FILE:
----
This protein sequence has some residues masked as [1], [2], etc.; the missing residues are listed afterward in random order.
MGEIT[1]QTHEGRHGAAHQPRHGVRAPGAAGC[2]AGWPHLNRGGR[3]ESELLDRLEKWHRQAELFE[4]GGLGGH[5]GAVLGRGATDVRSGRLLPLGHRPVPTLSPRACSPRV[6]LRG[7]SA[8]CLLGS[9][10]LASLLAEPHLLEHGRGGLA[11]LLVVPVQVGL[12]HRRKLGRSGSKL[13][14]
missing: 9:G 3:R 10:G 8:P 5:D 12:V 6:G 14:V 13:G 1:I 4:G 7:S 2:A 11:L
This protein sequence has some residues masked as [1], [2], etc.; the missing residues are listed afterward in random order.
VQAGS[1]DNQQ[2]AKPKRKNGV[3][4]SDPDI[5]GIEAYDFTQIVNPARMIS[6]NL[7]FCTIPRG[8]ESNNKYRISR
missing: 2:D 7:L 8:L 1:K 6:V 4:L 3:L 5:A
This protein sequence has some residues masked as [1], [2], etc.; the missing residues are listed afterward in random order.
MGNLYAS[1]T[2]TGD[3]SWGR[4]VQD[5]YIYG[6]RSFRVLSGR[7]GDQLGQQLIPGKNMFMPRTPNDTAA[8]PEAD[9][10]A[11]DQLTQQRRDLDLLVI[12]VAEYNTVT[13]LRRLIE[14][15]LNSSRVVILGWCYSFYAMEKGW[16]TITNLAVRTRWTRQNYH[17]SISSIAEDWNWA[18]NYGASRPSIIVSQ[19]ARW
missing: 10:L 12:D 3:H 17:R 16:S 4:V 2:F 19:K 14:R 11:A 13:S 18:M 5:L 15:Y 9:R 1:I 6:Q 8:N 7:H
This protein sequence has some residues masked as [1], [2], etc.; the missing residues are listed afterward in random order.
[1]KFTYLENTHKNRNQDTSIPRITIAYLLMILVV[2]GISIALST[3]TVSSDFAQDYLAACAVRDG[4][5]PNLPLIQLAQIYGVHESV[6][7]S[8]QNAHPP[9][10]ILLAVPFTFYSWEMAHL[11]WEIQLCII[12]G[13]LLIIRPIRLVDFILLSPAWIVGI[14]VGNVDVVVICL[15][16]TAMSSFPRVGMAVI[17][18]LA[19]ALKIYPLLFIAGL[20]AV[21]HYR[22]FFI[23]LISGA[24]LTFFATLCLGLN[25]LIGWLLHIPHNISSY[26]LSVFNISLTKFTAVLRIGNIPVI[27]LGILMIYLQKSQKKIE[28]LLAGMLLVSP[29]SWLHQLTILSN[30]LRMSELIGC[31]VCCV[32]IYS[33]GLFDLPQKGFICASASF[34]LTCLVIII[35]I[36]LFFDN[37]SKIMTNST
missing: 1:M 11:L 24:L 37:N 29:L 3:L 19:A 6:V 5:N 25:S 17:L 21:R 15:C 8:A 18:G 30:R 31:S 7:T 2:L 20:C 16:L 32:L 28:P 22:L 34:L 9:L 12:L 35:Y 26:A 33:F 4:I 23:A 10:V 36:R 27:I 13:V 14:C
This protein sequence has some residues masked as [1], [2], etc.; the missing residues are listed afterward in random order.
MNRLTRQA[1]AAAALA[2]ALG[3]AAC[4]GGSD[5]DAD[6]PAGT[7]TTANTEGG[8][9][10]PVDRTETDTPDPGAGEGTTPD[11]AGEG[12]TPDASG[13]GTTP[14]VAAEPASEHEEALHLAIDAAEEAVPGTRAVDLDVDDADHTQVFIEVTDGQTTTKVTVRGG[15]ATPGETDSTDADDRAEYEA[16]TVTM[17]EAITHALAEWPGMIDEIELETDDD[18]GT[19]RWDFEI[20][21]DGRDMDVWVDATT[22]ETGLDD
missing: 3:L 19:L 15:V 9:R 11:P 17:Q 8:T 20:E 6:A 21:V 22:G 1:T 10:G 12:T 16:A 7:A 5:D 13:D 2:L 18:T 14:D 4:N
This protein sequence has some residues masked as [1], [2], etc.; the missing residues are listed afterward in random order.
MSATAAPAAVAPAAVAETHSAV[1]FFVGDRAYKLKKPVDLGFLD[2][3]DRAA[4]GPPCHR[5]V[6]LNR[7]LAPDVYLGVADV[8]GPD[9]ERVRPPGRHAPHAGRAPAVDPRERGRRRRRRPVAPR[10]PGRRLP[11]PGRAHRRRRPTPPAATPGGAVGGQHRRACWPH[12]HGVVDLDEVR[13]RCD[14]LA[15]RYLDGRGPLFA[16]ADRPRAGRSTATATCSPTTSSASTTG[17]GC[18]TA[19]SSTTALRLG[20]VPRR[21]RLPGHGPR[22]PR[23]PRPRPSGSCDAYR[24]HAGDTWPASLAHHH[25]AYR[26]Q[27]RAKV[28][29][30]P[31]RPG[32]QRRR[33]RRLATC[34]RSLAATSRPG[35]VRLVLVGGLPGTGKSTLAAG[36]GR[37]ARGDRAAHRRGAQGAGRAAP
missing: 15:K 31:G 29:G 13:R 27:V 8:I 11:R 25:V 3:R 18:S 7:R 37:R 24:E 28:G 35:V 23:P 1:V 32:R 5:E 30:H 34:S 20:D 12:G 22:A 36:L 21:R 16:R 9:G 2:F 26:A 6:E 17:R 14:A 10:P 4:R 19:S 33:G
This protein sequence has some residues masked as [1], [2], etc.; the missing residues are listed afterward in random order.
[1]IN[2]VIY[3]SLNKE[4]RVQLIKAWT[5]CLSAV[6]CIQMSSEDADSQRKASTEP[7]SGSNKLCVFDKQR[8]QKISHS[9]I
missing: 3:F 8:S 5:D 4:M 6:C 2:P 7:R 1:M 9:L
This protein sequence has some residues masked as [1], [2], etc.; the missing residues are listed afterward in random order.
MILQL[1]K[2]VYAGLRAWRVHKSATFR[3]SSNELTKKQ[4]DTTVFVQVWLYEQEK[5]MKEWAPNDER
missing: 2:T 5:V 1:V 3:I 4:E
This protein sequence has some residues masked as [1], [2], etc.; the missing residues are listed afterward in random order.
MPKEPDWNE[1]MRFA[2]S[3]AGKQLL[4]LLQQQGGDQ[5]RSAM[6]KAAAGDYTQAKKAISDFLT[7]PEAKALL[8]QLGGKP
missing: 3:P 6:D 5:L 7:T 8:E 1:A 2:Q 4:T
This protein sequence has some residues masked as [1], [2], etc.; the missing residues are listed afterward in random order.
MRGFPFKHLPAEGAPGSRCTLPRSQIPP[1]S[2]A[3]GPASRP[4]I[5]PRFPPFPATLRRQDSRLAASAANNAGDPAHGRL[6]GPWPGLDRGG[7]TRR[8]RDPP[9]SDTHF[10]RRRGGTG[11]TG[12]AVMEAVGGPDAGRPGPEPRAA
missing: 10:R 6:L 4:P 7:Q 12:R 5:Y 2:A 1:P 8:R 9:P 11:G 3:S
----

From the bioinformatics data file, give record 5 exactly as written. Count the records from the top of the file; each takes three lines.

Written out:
This protein sequence has some residues masked as [1], [2], etc.; the missing residues are listed afterward in random order.
MNRLTRQA[1]AAAALA[2]ALG[3]AAC[4]GGSD[5]DAD[6]PAGT[7]TTANTEGG[8][9][10]PVDRTETDTPDPGAGEGTTPD[11]AGEG[12]TPDASG[13]GTTP[14]VAAEPASEHEEALHLAIDAAEEAVPGTRAVDLDVDDADHTQVFIEVTDGQTTTKVTVRGG[15]ATPGETDSTDADDRAEYEA[16]TVTM[17]EAITHALAEWPGMIDEIELETDDD[18]GT[19]RWDFEI[20][21]DGRDMDVWVDATT[22]ETGLDD
missing: 3:L 19:L 15:V 9:R 11:P 17:Q 8:T 20:E 6:A 21:V 22:G 1:T 10:G 12:T 16:A 7:A 5:D 13:D 2:L 18:T 14:D 4:N